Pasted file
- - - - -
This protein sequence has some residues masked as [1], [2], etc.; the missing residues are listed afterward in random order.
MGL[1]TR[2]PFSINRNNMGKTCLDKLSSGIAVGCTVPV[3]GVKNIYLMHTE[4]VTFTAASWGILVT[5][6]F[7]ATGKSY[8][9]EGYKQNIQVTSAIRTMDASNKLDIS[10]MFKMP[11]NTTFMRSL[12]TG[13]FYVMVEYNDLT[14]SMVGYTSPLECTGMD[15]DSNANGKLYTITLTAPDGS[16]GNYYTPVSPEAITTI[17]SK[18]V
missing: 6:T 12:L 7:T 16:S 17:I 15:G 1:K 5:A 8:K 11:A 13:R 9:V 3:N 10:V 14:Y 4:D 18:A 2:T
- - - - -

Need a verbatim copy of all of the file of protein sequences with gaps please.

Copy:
This protein sequence has some residues masked as [1], [2], etc.; the missing residues are listed afterward in random order.
MGL[1]TR[2]PFSINRNNMGKTCLDKLSSGIAVGCTVPV[3]GVKNIYLMHTE[4]VTFTAASWGILVT[5][6]F[7]ATGKSY[8][9]EGYKQNIQVTSAIRTMDASNKLDIS[10]MFKMP[11]NTTFMRSL[12]TG[13]FYVMVEYNDLT[14]SMVGYTSPLECTGMD[15]DSNANGKLYTITLTAPDGS[16]GNYYTPVSPEAITTI[17]SK[18]V
missing: 6:T 12:L 7:T 16:S 17:I 15:G 1:K 5:A 8:K 11:A 13:R 9:V 3:N 10:V 14:Y 4:D 18:A 2:T